This is clearly where the US is failing, Mr. Garlinghouse remarked. Although the U.S. Securities and Exchange Commission is clear on Bitcoin and Ethereum not being securities, when it comes to XRP, the authority has mostly stayed mum, which in turn has left the cryptocurrency’s status ‘shrouded in uncertainty.’

The clarification regarding XRP’s ‘security status’ is crucial for Ripple. Even though the company claims total disassociation from the XRP ledger and the token, it still owns 55 billion of the total 100 billion XRP supply.

Apart from the United Kingdom and the aforementioned countries in the Asian continent, Ripple has also shown interest in Switzerland for setting up its headquarters.

Ripple (XRP) price climbed up higher but not necessarily in response to Ripple’s decision to leave the US. The rally can be mostly attributed to bitcoin rushing for the stars with its explosive break past the $13,000 mark.

Will the cryptocurrency-based fintech firm be able to operate with total and unequivocal regulatory clarity in the above countries? It still remains to be seen.


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ETH Cools Off After 13% Weekly Gains, What’s Next? (Ethereum Price Analysis)



ETH/USD – Bulls Retest Bearish .618 Fib Resistance

Key Support Levels: $410, $400, $387.
Key Resistance Levels: $416, $421, $439.

Ethereum saw a strong 13% price surge this past week as it reached as high as $421 (1.414 Fib Extension). More specifically, the buyers could not close a daily candle above the resistance at the bearish .618 Fib Retracement at $416.

After heading back into $400 yesterday, the bulls have rebounded and are now retesting the aforementioned level.

ETH/USD Daily Chart. Source: TradingView

ETH-USD Short Term Price Prediction

Looking ahead, once the buyers break $416, the first level of resistance lies at $421.50 (1.414 Fib Extension). This is followed by resistance at $434, $439 (August 2018 Highs), and $445 (bearish .786 Fib). $450, added resistance lies at $462 and $475.

On the other side, the first level of support lies at $410. Beneath this, support is found at $400, $387 (.382 Fib), and $377 (.5 Fib).

The RSI is approaching overbought conditions but still has room to push higher before becoming truly overbought.

ETH/BTC – Bulls Testing 100-days EMA Resistance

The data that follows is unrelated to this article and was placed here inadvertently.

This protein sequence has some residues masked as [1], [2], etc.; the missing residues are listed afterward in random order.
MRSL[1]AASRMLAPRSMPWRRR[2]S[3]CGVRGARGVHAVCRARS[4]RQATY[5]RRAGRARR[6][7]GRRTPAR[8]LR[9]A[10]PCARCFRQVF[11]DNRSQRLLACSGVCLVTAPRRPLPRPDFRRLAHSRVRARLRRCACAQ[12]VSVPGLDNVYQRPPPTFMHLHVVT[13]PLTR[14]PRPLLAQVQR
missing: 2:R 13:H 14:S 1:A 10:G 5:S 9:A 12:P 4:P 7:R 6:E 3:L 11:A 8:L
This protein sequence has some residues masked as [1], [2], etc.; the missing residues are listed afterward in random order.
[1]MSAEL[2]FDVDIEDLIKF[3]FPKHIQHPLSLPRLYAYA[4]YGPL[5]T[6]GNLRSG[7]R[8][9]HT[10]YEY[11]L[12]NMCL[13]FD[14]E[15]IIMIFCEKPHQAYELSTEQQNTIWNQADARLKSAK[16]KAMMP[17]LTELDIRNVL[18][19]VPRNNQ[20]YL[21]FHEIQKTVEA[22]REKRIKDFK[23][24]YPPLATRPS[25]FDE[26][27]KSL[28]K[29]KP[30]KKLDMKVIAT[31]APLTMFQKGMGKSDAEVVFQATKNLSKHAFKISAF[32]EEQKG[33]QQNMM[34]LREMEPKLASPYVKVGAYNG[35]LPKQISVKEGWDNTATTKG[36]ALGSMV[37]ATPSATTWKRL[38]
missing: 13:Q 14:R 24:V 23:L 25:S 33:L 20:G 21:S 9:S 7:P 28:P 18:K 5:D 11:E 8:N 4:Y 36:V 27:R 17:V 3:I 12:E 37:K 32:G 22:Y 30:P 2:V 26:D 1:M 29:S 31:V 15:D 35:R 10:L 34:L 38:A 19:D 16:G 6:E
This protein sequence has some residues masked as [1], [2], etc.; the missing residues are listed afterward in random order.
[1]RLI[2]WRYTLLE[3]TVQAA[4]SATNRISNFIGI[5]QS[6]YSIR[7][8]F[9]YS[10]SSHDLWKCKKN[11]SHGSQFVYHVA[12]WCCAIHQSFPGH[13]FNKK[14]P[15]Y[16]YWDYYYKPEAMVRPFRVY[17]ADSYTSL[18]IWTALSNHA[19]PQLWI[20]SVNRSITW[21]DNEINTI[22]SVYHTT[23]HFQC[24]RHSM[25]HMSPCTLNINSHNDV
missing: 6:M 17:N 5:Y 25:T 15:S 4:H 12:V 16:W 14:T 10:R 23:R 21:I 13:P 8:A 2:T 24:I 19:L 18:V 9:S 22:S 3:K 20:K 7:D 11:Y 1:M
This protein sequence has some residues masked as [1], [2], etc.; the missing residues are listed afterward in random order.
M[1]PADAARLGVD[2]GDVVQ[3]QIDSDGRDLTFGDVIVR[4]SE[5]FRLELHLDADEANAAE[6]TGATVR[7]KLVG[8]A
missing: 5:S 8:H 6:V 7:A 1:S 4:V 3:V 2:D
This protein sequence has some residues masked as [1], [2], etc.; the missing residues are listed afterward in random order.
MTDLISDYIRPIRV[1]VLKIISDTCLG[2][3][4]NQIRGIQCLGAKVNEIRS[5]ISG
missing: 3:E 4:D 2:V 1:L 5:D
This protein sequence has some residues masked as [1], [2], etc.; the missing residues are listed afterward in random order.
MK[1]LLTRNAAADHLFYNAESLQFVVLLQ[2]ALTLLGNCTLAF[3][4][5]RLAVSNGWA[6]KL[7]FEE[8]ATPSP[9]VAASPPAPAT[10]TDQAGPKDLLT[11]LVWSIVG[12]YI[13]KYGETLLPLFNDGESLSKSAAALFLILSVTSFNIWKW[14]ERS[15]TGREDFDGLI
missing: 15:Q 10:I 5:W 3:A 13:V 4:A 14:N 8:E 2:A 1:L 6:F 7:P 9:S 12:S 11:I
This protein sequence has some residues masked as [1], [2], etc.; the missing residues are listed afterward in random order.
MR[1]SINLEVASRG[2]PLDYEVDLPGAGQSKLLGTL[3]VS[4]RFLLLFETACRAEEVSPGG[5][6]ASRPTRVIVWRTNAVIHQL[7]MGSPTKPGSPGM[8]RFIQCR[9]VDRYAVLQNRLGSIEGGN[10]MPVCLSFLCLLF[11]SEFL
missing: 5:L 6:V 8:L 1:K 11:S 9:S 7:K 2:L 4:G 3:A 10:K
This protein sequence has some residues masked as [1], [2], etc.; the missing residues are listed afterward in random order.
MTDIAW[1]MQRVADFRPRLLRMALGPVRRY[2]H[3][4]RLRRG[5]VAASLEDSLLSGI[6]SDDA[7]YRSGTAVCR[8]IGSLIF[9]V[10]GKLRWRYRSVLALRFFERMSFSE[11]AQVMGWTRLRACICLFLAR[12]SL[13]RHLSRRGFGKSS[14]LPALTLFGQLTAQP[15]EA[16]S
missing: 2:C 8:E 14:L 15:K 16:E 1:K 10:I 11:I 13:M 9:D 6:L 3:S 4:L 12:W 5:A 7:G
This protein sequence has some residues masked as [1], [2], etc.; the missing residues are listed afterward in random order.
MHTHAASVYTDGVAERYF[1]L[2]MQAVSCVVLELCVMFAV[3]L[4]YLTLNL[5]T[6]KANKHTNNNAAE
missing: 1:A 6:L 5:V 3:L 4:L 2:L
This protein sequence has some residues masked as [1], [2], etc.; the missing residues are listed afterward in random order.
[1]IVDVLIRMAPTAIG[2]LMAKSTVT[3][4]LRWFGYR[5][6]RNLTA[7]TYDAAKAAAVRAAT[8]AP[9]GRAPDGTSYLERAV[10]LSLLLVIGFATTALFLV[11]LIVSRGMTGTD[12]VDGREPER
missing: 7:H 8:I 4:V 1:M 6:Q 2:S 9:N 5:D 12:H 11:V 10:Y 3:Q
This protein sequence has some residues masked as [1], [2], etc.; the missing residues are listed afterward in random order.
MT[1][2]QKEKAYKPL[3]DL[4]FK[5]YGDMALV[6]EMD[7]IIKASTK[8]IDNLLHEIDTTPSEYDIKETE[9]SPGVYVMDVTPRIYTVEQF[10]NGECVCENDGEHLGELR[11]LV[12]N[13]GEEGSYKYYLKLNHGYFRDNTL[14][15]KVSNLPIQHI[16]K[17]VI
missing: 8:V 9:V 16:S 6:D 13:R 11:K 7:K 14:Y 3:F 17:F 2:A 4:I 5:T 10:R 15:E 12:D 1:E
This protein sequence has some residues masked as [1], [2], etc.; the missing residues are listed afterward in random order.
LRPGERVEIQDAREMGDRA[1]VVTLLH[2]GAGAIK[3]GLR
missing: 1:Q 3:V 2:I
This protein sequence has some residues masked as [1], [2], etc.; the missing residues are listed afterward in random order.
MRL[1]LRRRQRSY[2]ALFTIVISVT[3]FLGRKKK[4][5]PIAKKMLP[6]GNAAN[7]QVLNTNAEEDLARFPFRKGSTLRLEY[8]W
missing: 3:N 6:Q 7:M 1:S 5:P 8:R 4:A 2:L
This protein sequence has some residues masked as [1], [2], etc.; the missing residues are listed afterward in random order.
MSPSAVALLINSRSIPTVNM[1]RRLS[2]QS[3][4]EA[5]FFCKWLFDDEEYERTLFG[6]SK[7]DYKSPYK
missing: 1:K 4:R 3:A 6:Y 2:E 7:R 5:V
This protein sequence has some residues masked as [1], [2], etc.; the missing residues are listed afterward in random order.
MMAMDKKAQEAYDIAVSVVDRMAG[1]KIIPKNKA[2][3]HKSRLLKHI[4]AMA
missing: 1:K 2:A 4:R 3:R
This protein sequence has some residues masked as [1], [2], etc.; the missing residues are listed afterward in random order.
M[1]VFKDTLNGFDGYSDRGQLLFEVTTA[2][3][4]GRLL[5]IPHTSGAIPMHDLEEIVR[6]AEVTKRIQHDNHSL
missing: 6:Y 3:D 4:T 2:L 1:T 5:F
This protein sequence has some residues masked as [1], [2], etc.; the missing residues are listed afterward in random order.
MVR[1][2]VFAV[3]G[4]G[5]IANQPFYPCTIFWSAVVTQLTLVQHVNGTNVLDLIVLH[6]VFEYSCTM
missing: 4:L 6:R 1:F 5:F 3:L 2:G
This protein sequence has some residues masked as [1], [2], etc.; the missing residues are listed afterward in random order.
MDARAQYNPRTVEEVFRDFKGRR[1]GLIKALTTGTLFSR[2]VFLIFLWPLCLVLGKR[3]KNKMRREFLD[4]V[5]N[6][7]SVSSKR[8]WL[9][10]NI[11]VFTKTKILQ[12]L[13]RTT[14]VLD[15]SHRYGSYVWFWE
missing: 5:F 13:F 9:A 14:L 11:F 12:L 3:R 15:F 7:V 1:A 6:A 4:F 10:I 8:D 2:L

Key Support Levels: 0.0311 BTC, 0.0305 BTC, 0.03 BTC.
Key Resistance Levels: 0.0327 BTC, 0.0337 BTC, 0.0341 BTC.

Against Bitcoin, Ethereum struggled this week as it dropped as low as 0.0305 BTC. It has since bounced higher to climb back above 0.031 BTC to trade at the current 0.0318 BTC level. It is now testing resistance at a 100-days EMA and must overcome this to head back toward the October highs at 0.0337 BTC.

ETH/BTC Daily Chart. Source: TradingView

ETH-BTC Short Term Price Prediction

Looking ahead, if the bulls can break the 100-days EMA, the first level of resistance lies at 0.0327 BTC (bearish .236 Fib Retracement). This is followed by resistance at 0.0337 BTC (March 2019 Support – now resistance), 0.0341 BTC (bearish .382 Fib), and 0.035 BTC.

On the other side, the first level of support lies at 0.0311 BTC (.618 Fib). Beneath this, support lies at 0.0305 BTC, 0.03 BTC, and 0.0295 BTC (200-days EMA).

The Stochastic RSI recently rebounded, which put an end to the downward pressure. For a bullish recovery above the 100-days EMA, the RSI must pass the mid-line to indicate bullish momentum within the market.


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Disclaimer: Information found on CryptoPotato is those of writers quoted. It does not represent the opinions of CryptoPotato on whether to buy, sell, or hold any investments. You are advised to conduct your own research before making any investment decisions. Use provided information at your own risk. See Disclaimer for more information.

Cryptocurrency charts by TradingView.